Belfast City Council has approved the development of a £25 million hotel in the city’s Cathedral Quarter.
The 164-bed hotel is set to be erected from the former Nambarrie Tea Factory building on the corner of Waring Street and Victoria Street.
The plan will see a three-storey extension to the old factory, which will include a rooftop “sky” bar.
A ground-floor restaurant, a fitness room and meeting rooms are also included in the current plans.
The hotel is backed by Essex-based investment company Propiteer.
The £25 million investment will be a Moxy hotel, a sub-group of the Merriot Hotel brand.
Propiteer’s website states that the Moxy will bring “Marriott International’s contemporary brand to the historic Cathedral Quarter of Northern Ireland’s capital city”.
“Following the acquisition of the old Nambarrie tea factory in Belfast, a prominent building in the city centre, Propiteer have worked closely with city councillors and the planning department to sympathetically retain structural elements of the existing building, whilst designing a unique seven storey hotel reflective of its cultural surroundings.”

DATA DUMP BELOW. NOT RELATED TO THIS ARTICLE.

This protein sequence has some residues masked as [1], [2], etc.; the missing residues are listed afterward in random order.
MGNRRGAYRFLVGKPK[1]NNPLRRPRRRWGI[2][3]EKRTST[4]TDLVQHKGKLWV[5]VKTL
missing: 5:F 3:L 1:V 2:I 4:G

It also promises that the ground floor will be designed to accommodate live music.
The Belfast City Council’s Planning Committee approved the proposal unanimously at their meeting on June 14.
In the council’s Professional Planning Report, it was found that the “three-storey extension was considered acceptable following key design changes to minimise its impact on the character and appearance of the host building, setting of adjacent listed buildings and the conservation area”.
Their backing comes despite objections from the owners of the nearby Merchant hotel on Skipper Street.
According to the Belfast Telegraph, owners Beannchor put forward concerns to the council over the lack of notice of the new development as well as overshadowing.
A council Planning Officer raised their objections at the meeting on June 14, stating their concerns that an extension would “give rise to noise, odour, overlooking and overshadowing impacts on the amenity of residents in their hotel.”
At the meeting, officers found that there would be “no unacceptable overshadowing” due to the separation distance between the two buildings.
The report recorded one other objection to the hotel, which queried if the “heritage” street sign would be retained.
The report said that the objector had “no objection to any other part of the design proposed above, only to preserve a piece of our heritage.”
It is understood that the sign will be retained as part of the proposals.